Thursday, 26 June 2014

Everybody Loves a Poo Story

My daughter has reached that delightful, precursor-to-toilet-training age where, upon filling her nappy or 'producing the goods' (as my mother so euphemistically terms it), she will take off her pants, undo her nappy and leave it wherever she happens to be standing at the time.

Now I'm quite sure that none of you out there would be particularly impressed with a photo of one of the genuine articles mentioned in the above scenario, so here is a photo of how her brother and I react when we discover one of these said articles.

In observing his only sibling evolve from a tiny baby into an independent-minded miniature little lady, my son is both endearingly fascinated and mildly disturbed by some of her behaviours. One of his most frequent questions to me these days is: "Did I do that when I was a baby?"

Last week, after Annalisa had houdinied her way out of her outfit, stripped off her nappy and smeared its contents all over Ben's bike in the time it took me to take the shopping in from the car, he asked me just that.

"Well, you didn't do exactly that", I answered him. "But you did do a couple of things even worse than that which involved poo".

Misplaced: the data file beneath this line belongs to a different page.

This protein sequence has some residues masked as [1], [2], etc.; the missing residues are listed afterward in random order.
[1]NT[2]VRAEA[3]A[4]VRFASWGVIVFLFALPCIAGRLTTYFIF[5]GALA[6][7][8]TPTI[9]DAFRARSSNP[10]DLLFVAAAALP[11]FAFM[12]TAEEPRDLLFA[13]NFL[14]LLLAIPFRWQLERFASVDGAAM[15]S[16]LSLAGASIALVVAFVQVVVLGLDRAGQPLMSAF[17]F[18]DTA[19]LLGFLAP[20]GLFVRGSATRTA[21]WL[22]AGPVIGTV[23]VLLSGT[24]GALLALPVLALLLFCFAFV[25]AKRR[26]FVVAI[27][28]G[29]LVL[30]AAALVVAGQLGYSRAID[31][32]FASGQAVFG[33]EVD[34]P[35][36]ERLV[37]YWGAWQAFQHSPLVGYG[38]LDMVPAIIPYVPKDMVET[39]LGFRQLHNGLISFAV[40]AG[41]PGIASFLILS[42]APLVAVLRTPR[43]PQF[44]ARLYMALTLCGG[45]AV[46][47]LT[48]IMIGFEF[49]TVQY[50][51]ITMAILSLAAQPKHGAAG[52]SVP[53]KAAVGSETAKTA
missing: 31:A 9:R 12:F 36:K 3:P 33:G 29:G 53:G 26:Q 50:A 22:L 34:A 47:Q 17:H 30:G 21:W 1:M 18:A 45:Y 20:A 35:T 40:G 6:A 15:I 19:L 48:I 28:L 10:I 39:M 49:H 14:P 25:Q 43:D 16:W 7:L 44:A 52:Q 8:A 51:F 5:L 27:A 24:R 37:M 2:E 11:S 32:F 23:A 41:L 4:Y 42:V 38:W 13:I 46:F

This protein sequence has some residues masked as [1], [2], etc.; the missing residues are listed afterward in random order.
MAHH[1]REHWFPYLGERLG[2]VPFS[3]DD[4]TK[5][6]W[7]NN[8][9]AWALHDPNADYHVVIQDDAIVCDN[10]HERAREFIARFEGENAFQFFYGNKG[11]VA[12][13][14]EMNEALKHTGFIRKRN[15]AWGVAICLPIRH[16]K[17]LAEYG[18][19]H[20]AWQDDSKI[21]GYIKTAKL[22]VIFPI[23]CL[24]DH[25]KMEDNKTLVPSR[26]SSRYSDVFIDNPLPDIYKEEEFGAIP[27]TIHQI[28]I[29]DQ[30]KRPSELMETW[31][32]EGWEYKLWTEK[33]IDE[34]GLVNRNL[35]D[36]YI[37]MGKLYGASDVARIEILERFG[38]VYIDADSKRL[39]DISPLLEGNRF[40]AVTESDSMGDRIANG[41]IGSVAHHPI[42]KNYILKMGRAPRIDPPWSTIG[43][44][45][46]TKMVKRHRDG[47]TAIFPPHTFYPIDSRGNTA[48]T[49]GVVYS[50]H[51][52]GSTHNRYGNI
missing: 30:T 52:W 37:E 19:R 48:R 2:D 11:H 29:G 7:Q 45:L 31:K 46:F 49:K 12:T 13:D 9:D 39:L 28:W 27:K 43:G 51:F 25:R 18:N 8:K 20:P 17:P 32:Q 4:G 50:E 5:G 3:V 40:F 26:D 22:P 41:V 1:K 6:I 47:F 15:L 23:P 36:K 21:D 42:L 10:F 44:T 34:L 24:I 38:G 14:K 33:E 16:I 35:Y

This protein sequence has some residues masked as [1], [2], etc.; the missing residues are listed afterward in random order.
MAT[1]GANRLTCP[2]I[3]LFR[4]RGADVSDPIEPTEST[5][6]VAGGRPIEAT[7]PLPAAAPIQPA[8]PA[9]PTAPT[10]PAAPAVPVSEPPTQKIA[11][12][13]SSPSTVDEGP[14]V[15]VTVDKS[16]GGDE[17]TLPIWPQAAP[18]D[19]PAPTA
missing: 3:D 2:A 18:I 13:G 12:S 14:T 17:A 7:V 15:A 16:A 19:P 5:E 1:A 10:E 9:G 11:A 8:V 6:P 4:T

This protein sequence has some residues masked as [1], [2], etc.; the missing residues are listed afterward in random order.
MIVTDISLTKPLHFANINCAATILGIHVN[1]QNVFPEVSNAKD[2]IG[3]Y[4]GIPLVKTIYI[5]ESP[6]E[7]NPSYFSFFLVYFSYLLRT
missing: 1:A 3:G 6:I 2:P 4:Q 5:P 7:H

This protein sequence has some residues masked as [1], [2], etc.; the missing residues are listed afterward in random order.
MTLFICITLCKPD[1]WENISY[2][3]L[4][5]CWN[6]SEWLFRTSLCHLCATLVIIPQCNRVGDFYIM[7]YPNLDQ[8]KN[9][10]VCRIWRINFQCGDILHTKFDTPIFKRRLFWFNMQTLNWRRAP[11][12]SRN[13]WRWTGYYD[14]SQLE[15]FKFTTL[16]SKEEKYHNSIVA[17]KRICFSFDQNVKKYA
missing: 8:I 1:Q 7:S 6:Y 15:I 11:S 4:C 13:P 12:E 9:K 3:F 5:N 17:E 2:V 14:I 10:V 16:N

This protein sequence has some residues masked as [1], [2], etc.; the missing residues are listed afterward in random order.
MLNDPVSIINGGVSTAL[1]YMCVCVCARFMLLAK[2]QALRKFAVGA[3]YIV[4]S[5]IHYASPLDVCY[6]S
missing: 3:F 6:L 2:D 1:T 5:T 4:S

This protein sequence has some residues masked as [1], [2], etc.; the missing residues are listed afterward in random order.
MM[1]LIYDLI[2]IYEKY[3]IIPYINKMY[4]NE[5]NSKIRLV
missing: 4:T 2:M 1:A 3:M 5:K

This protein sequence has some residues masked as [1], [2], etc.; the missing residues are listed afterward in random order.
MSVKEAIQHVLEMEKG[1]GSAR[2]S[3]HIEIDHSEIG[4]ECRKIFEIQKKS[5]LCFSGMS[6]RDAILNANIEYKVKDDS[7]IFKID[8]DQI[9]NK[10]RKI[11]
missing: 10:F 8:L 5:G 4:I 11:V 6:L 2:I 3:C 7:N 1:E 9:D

"What were they?" he said, with the intonation of excitement that most nine-year-old boys tend to revert to when talking about poo.

It seems it was time to open the floodgates of memory lane.

"When you were a little bit older than Annalisa is now," I told him, "I thought you were having an extra long sleep-in one morning. I went into your room and discovered that you weren't sleeping at all and that you had done an enormous poo, taken off your pyjamas and your nappy and had painted your cot and the walls in it. It took me all morning to clean the cot and the sheets and your clothes and the walls. And you".

He squealed with laughter.

I actually have photographic evidence somewhere of this natural disaster, but I'm not going to go searching for it as I'm quite sure you'd rather be spared from that too. I will say, however, that it was an event which cemented itself firmly in my mind forevermore as the a-poo-calypse.

And yet, this is not even my most memorable poo story.

"What's the other thing I did with poo?" he asked, jumping up and down on one leg in anticipation.